3 Steps for Effective Decision-Making

decision making is a trade-off between speed, cost and quality

As far as adages go, it’s true that you generally can’t have a project that achieves speed, cost, and quality. Something has to give. But that’s okay since few decisions truly require all three.

Jeff Bezos, the founder of Amazon, popularized a model that distinguishes among different types of decisions and how to make them. It’s a 2x2 matrix that considers the consequentiality and reversibility of a decision. The quadrant dictates the corresponding decision-making processes.

Deciding where to locate a factory is substantially different than deciding on the welcome message in your app’s next update. The factory is consequential in that it will be critical to your supply chain. It’s irreversible in that you can’t simply pick it up and move it if you originally selected the wrong location. The welcome message for your app is both inconsequential and reversible, and, quite frankly, we’ve already spent enough time talking about it.

Companies run into problems when they treat all decisions equally instead of using criteria commensurate with what’s at stake. Teams need to first bucket the type of decision before considering the criteria for making the decision. Otherwise, they tend to default to slow, consensus-driven decision-making which may be appropriate sometimes but not always.


How to make decisions

When decisions are irreversible and consequential, prioritize quality. But when decisions are reversible and inconsequential, prioritize speed. Here are some examples and rules of thumb:

decision-making matrix to prioritize speed, cost and quality based on consequences and ability to reverse course

Different decisions call for different tools. You may not be able to use the same tool to carefully size and segment a market as the tool you use to quickly optimize a web experience. For example, customers use Feedback Loop’s agile research platform primarily for reversible decisions where high-velocity decision-making offers an edge. Many decisions in product management involve prioritization and rapid iterations, which are often the domain of reversible and either consequential or inconsequential decisions. Quick access to high enough quality data can be transformative in such domains.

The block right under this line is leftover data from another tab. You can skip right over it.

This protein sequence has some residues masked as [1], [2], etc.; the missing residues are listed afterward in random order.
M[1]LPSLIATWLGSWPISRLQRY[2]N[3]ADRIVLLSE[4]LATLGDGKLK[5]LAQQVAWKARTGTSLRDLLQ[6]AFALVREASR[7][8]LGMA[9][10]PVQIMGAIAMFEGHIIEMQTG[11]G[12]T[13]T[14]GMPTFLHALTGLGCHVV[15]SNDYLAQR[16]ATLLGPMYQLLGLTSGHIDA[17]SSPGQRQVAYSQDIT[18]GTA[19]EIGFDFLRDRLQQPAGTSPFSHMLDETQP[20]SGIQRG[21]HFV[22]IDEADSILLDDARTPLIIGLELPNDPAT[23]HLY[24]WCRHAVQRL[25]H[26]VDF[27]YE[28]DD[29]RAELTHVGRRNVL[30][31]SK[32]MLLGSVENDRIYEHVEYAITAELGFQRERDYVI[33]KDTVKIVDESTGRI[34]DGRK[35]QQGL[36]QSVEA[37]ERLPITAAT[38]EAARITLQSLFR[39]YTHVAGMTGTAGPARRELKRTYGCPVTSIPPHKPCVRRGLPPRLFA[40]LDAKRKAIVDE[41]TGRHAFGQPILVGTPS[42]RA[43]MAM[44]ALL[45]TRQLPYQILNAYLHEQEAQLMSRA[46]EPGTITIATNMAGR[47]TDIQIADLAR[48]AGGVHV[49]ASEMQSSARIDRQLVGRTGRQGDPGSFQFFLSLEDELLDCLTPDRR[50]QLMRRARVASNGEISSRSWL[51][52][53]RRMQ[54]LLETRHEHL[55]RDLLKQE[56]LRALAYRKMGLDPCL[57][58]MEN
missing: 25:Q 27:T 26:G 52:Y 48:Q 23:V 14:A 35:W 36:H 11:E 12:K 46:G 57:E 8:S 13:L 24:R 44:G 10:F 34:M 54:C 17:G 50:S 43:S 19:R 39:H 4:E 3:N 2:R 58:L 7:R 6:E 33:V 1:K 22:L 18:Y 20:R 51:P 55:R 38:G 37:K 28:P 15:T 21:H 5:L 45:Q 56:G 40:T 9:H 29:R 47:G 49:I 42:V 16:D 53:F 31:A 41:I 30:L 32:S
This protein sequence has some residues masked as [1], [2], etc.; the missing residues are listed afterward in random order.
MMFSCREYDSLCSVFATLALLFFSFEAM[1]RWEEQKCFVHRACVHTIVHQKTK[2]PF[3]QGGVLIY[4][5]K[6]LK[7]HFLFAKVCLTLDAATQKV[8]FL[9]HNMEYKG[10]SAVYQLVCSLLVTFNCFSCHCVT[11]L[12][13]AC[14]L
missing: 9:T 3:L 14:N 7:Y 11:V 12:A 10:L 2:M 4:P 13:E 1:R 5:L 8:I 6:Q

Decide what you’re deciding on

Before even trying to categorize your decision, it’s helpful to take a step back and reconsider whether that’s really the decision you have to make in the first place.

For example, we often think of hiring as a rightfully consequential decision, but that often may be an outdated mindset. Do you need someone full-time or can the task, project, or role be outsourced to the gig economy? Suddenly a consequential decision becomes inconsequential. 

Rapid industrial changes transform decisions from consequential to inconsequential, irreversible to reversible, and vice versa. Here are 3 steps to follow when making a decision:

  1. First determine if it’s possible to transform an irreversible decision into a reversible decision. Always try to avoid one-way doors if possible. Sometimes they’re worthwhile and necessary, but not as frequently as people think.
  2. Once you’re sure what type of decision you’re making, consider the criteria necessary to make the decision. The matrix (or any other construct) needs to be contextualized to your company and environment. Pharmaceutical companies will have a completely different perspective from video game studios.
  3. Set success criteria, especially for reversible decisions. One of the great advantages is that you get to reverse or change your decision afterward. Failing to set success criteria sacrifices this great benefit.

Don’t make a false trade among speed, cost, and quality. You rarely need all three, but it’s important to recognize which you need most at any given time.


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